Wed Nov 27, 2013 5:56 pm
hey there mark, just purchased an f.dick polishing steel. i wasn't fully aware of exactly what kind of steel this was or is, having never seen this kind before and was thinking i was going to return/exchange it, but then thought it might work out okay. so a couple of questions i guess, can this be used as an everyday steel or more of a finishing steel. i guess what i'm asking is, is this the king of steel you only want to use right after your knives have come off the 5000 grit stone? or say i have a knife that hasn't been sharpened in a bit, would i still be able to use said steel. my knives are an assortment of mac, tojiro, shun, fujiwara and wustof.
hope this makes sense
Wed Nov 27, 2013 5:58 pm
Yes the F Dick polish is a good rod for Japanese knives. Since there is virtually no grit on the rod it will true up your edges without micro chipping them. I recommend this one all the time to guys that have harder knives.http://www.chefknivestogo.com/fdidi12posto.html
Wed Nov 27, 2013 6:17 pm
A steel or aka honing rod should not be used after a fine stone simply because it will degrade the edge. After say a 1k stone it would work well but finer than 1k and the stone will work better.
A honing rod is a maintenance tool to be used between visits to the stone.
Wed Nov 27, 2013 6:29 pm
great, is this going to work on softer steels or should i keep with the ceramic for those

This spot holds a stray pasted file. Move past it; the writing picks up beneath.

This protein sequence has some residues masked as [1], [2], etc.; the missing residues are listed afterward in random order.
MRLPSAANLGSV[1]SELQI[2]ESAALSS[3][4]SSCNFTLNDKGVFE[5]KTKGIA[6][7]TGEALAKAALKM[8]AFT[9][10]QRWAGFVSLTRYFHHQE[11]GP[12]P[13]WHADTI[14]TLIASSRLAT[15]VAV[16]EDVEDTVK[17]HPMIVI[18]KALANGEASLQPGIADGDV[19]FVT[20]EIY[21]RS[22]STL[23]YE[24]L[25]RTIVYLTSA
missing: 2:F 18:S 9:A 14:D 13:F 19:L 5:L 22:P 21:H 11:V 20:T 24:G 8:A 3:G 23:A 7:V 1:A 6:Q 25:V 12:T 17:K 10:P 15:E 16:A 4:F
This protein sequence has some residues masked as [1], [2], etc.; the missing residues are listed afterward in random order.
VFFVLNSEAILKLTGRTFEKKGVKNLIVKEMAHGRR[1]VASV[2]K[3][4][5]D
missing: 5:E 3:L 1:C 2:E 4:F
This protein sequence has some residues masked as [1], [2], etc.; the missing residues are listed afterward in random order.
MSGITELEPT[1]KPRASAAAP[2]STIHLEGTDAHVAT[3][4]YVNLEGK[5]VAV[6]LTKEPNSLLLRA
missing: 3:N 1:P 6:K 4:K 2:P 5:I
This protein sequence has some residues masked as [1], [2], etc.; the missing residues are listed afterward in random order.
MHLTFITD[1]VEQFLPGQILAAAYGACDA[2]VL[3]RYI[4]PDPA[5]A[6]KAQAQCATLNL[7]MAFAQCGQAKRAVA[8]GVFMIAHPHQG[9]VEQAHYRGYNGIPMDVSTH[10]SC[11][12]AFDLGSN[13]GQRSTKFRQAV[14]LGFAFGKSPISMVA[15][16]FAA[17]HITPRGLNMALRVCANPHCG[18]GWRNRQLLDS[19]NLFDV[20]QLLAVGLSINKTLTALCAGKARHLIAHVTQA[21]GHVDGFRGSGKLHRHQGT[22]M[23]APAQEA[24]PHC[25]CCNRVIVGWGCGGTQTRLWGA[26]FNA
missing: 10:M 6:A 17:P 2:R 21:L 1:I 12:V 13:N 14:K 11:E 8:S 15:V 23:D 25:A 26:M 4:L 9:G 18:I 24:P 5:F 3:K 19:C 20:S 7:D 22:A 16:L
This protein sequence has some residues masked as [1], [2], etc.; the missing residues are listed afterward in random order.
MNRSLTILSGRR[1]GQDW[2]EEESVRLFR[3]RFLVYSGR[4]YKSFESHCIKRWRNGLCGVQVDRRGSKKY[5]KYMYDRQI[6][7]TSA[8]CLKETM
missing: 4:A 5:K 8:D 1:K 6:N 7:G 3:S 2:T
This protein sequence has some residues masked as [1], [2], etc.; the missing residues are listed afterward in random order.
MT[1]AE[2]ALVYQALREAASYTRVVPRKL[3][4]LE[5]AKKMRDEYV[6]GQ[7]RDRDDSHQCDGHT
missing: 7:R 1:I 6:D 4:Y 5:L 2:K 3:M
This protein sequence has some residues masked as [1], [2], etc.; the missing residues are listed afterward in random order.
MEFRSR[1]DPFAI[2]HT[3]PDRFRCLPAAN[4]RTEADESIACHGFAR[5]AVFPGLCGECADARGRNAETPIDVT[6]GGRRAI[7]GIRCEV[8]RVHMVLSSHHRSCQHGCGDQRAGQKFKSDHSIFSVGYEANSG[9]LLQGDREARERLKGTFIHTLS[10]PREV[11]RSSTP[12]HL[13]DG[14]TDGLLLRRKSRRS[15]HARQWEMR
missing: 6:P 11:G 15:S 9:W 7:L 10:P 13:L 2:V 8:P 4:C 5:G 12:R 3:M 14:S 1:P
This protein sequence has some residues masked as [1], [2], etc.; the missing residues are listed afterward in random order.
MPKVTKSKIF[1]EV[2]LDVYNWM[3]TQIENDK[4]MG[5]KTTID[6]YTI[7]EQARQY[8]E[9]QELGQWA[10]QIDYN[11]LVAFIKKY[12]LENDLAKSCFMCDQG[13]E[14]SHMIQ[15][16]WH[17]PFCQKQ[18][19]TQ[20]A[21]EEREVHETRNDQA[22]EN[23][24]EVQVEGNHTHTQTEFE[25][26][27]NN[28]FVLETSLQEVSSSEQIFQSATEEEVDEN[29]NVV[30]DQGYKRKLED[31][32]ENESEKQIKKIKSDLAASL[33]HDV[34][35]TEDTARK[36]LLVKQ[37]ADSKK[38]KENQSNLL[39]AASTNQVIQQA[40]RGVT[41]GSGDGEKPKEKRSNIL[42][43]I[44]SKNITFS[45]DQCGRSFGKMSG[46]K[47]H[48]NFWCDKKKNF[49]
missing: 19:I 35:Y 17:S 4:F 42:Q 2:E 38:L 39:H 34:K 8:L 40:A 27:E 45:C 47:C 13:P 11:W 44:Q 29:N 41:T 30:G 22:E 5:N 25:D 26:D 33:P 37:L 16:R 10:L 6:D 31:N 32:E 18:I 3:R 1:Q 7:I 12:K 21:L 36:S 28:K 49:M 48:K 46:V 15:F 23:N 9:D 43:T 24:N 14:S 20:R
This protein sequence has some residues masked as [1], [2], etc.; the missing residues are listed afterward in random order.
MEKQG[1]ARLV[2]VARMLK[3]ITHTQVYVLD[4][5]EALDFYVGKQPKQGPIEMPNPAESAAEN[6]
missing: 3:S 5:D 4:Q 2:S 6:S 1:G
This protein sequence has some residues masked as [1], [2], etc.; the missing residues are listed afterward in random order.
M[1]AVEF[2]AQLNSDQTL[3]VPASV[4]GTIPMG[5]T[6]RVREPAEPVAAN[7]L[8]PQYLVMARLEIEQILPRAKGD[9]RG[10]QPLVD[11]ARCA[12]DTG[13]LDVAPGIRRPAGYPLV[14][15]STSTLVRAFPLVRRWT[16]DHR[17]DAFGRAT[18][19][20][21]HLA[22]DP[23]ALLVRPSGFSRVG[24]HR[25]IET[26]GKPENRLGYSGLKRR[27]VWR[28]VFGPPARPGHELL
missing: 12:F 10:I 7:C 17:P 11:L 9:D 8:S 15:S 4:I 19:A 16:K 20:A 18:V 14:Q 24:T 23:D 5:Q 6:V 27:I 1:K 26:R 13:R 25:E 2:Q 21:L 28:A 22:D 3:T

Wed Nov 27, 2013 8:12 pm
A metal honing rod was intended to be used with softer stainless because at lower Rockwell ratings the softer blade steel will deform when pressed against the harder metal honing rod.
Ceramic or to some extent diamond honing rods were developed for harder and more wear resistant metals. Also including steels with higher (60+) Rockwell ratings.
Usually diamond honing rods are too coarse for for a final finish on high hardness blades with thin edges. Diamond abrasive is very sharp and tends to leave thin edges a bit ragged unless the blade steel is very wear resistant (think high amounts of vanadium). This is where a ceramic rod can help by smoothing out the edge but is a technique I would often recommend for softer steels that see more damage.
For Japanese knives and steels of high Rockwell rating (60+) I would always recommend using a stone whenever possible. A steel is not really needed if you have stone, but if you are a professional cook then I can see why you would want a honing rod.
Whatever you chose to use make sure you use LIGHT pressure. The #1 mistake made when using a honing rod is thinking you need to force it.
Wed Nov 27, 2013 11:08 pm
The steel in question is polished and doesn't noticably degrade a refined edge. A few careful swipes restores my Richmond AS Laser to OOTB keenness. Haven't needed to take it to the stones yet.
Thu Nov 28, 2013 2:23 am
On the few soft steel knives I have, when the edge starts to dull my ceramic rod perks them right back up. And as Jason said, very light strokes and very few also.
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